Writers and the Pandemic



Recently, many people who have been laid off or are out of work, have learned to work from home. 

Most often, I hear stories about the challenges of scheduling uninterrupted time so the day’s work can be accomplished.  

For years, we writers have dealt with that problem—and many others: Back/neck pain, snacking/overeating, lack of exercise, trouble focusing, reduced income, sleep deprivation, family issues, lowered self-esteem due to unproductiveness and social isolation. 

So, fellow authors, our professional lives really haven’t changed too drastically. 

Low self-esteem can be the worst result. Especially if we tie our self-worth to our success as authors.

We need to write because that gives us pleasure or because we have a message we want to share. And that has to be enough.

If money and fame are the reason for doing anything, we are just setting ourselves up for hurt and disappointment.

But, here are things we can do, right now, that have lasting effects–new ways of helping others in the midst of our world crisis:

Write stories about disasters, memoirs, the triumphant human spirit. Craft devotionals, idea books for parents, songs and games for children. The list is endless.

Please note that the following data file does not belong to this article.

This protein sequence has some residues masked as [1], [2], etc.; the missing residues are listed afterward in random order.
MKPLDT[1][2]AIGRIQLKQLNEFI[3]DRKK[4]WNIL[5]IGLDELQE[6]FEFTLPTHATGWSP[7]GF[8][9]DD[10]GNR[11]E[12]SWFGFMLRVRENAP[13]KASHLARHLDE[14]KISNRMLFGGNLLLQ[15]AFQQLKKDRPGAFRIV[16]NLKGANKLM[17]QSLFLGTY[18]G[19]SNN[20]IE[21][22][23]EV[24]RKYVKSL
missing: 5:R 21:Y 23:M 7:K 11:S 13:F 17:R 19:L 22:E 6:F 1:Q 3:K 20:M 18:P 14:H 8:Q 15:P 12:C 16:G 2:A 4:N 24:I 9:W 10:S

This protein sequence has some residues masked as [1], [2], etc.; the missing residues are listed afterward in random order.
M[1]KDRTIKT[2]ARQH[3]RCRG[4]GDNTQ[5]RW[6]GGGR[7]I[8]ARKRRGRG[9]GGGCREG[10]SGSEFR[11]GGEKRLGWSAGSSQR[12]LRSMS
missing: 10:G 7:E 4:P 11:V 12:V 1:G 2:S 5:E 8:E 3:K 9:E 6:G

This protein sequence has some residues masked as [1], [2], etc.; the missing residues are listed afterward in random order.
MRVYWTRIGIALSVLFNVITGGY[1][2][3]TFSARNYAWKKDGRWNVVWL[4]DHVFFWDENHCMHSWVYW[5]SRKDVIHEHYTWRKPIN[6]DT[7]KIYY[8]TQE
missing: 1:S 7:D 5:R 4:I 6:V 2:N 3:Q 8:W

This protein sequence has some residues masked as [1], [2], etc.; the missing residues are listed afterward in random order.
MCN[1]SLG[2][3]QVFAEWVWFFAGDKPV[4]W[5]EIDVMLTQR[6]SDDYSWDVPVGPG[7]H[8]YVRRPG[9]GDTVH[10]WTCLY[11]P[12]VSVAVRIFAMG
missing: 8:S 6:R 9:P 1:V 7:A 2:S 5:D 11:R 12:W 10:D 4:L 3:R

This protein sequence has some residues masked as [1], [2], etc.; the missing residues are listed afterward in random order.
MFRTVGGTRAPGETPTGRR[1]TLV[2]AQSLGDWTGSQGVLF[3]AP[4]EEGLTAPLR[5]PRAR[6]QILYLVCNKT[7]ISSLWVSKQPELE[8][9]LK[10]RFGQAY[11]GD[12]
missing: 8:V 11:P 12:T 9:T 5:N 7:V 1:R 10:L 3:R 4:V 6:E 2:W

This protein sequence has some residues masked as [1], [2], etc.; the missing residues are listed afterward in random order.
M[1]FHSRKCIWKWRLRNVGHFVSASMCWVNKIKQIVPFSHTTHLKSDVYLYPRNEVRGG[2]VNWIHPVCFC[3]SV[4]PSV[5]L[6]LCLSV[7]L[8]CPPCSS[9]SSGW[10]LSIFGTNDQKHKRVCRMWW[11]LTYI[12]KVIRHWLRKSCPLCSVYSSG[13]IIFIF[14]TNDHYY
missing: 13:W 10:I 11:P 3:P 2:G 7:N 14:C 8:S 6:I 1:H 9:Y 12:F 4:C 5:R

We can use the creativity we possess as writers to encourage and inspire our readers.

What has the pandemic taught you about yourself? About others? How has it changed your life? Has it altered your thinking…your priorities…your faith…your writing?


Covers That Speak to the Heart

SIMON SAYS_mckup04


I can see the cover now: a blinding storm—a blizzard, perhaps—commuters trapped in an avalanche of snow—waiting to be rescued by—a team of sled dogs and a handsome forrest ranger…

(Sounds so good,  I just may write it!!)

But, wait—we are talking about the COVER of the book.

The question is: Should the cover tell the story…or only allude to it?

Since I just finished the cover for my newest fiction book, Simon Says, I can only share my insights from the process.

I thought, I knew what I wanted. I even conveyed it to the design team at 99Designs.

However, when I made a poll of my favorite designs, it turns out that responders had something else in mind.

They wanted a somewhat vague, emotionally-driven cover.

This shouldn’t really surprise me, because when I shop for a book to read, covers that evoke emotion are at the top of my list. They speak to the heart.

The cover should be a little vague. It should allude to–but not tell the whole story. It should make the shopper curious...pick it up…turn it over…read the back copy…hunger for more…

My new cover shows a boy watching a neighborhood baseball game from afar. The reader doesn’t know it is about bullying until they read the back cover copy…but THEY SENSE THE ISOLATION and that is how they connect with Marcus, the main character.

So, when it came down to it, I had to trust my audience because

the customer is always right.